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09-26-2001

$1.6 Million Grant Establishes Center For Quantum Device Technology At Clarkson

Potsdam, N.Y. -- Clarkson University has been awarded $1.6 million from the National Science Foundation to establish the Center for Quantum Device Technology. The 5-year grant will fund the research activities of the Center, which will be housed in Clarkson’s Center for Advanced Materials Processing (CAMP).

“This funding is a recognition of Clarkson’s significant expertise in quantum physics and computing,” said S.V. Babu, vice provost for research and director of CAMP. “The Center for Quantum Device Technology, under Dr. Privman’s leadership, will allow CAMP and Clarkson to address many emerging opportunities in quantum computing and cryptography.”

Clarkson Professor Vladimir Privman, of the departments of Physics and Electrical and Computer Engineering, will be director of the Center. The other members of the research team are Associate Professor of Electrical and Computer Engineering Ming-Ching Cheng, Professor of Physics M. Lawrence Glasser, Assistant Professor of Math and Computer Science Christino Tamon, and Research Assistant Professor Dima Mozyrsky, presently of Los Alamos National Laboratory.

The National Science Foundation has expanded its investment in information technology (IT) research in recognition of the dramatic impact advances in IT have had on our society and the conduct of science and engineering. As a result, the agency has made a priority to fund “innovative, high payoff research, which explores new scientific, engineering, and educational areas in IT” – including quantum computation, which is a promising new paradigm that is likely to have significant practical applications for the computer industry. Clarkson’s Center for Quantum Device Technology will conduct fundamental research relevant to this industry.

As the dimensions of computer components become smaller, quantum effects will have to be accounted for in transport equations used for device modeling. One of the goals of the new Center will be to set up comprehensive modeling approaches within newly developing semiconductor solid-state physics for device design. These approaches will have the potential to offer new paradigms for fast and low-power computation, secure information transmission, and new uses of semiconductor materials. The research also has implications for future utilization of semiconductor devices, optical fibers, very short pulse lasers, single-photon detectors, and spintronics devices.

Coherent quantum dynamics also has the promise of speeding up certain information processing tasks. The new transport models will consider quantum phenomena along the device channel, in addition to energy quantization in the inversion layer, needed for designing nano-scale MOS devices, and spintronics (spin-polarized charge carrier) devices. The Center's work will also include modeling SiGe heterostructures that can be integrated with the current CMOS technology.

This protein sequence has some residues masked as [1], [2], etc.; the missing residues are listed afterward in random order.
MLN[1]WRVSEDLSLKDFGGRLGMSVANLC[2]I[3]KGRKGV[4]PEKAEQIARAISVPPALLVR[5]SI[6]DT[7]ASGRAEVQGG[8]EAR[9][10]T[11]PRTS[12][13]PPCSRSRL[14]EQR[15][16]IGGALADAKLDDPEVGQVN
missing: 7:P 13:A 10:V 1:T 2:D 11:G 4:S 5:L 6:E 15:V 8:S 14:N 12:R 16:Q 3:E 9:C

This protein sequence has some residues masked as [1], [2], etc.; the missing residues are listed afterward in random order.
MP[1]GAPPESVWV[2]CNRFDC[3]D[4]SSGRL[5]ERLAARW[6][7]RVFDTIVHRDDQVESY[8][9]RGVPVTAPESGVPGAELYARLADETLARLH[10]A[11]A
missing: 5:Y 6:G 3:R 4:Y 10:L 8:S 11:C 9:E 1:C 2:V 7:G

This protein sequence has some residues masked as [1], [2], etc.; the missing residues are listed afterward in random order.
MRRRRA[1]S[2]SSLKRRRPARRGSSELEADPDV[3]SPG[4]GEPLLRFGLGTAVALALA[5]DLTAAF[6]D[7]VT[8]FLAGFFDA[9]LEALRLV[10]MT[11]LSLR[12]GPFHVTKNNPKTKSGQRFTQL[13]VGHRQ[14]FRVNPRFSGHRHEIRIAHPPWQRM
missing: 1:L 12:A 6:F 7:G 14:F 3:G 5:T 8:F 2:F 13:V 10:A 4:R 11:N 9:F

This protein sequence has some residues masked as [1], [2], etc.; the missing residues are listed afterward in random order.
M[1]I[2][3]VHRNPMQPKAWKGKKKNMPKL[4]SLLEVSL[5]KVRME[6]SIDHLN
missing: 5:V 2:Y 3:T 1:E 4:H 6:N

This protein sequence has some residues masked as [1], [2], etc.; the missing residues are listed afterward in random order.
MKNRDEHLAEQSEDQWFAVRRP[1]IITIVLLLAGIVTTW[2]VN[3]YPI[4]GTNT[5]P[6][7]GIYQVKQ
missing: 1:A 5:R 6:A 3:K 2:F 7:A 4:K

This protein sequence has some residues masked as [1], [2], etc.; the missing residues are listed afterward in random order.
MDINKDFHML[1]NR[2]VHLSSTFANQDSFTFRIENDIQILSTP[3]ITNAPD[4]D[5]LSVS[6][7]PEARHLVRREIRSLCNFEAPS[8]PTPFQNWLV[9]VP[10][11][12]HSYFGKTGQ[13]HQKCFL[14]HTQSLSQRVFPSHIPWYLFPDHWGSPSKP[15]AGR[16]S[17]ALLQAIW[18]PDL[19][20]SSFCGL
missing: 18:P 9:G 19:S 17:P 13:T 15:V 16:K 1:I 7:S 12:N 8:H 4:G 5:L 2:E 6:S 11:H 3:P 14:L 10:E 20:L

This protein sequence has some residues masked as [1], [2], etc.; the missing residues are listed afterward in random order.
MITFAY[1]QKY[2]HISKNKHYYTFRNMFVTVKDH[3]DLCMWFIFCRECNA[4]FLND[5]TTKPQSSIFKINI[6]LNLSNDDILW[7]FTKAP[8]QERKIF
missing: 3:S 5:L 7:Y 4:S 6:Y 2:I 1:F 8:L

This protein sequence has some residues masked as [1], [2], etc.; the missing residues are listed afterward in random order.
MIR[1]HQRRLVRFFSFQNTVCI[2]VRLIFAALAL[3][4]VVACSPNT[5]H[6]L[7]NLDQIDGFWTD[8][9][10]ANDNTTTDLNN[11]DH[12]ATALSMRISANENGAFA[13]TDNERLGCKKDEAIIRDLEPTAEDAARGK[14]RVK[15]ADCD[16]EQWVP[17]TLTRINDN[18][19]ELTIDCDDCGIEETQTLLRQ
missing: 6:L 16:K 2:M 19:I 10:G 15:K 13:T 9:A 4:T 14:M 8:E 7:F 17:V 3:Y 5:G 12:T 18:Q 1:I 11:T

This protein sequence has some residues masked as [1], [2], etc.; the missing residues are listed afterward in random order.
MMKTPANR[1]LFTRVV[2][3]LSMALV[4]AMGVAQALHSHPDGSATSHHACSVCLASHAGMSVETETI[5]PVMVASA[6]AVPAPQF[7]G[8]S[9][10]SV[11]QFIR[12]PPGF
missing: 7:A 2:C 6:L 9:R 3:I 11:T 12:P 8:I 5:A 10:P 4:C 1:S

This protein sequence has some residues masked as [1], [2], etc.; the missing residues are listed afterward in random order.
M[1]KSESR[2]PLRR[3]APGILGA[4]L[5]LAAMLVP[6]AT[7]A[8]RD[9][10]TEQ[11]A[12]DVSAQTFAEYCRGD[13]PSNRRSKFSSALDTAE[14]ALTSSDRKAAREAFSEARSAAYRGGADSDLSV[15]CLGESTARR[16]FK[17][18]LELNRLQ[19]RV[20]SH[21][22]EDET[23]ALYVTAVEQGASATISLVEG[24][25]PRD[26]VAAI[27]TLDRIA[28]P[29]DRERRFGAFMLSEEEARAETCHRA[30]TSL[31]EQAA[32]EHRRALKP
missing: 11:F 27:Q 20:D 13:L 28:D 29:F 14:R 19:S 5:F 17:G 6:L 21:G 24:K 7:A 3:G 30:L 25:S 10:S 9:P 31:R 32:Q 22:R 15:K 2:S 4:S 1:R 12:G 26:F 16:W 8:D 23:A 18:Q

Privman, director of the new Center for Quantum Device Technology, is recognized worldwide for his expertise in this field. His primary research interests include nanotechnology, quantum computing, and statistical and surface physics. His main contributions have been in developing and evaluating approaches to utilize semiconductor heterostructures and quantum wells, based on the silicon-chip device technology, for quantum computing. He has also contributed to theories of synthesis of uniform fine particles and worked in modeling electron transport of relevance to single-quantum measurement and control.

Clarkson’s Center for Advanced Materials Processing (CAMP) is dedicated to developing research and educational programs in high-technology materials processing, and to transferring newly developed technologies to business and industry. CAMP receives support from the New York State Office of Science, Technology, and Academic Research for research and operating expenses as one of 15 Centers for Advanced Technology (CAT). In addition, CAMP-related research receives several million dollars in funding each year from the federal government and private industry.

Clarkson University, Potsdam, N.Y., is an independent technological university offering majors in the sciences, engineering, liberal arts, physical therapy and business. At Clarkson 2,600 undergraduates and 350 graduate students learn in an academically rigorous, collaborative culture that emphasizes hands-on team projects and real-world multidisciplinary challenges. Many faculty members achieve international recognition for their scholarship and research, and teaching is a priority at every level. As a result, Clarkson has earned a reputation for developing innovative leaders in technology-based fields.

[News directors and editors: For more information, contact Annie Harrison, Director of Media Relations, at 315-268-6764 or aharrison@clarkson.edu.]

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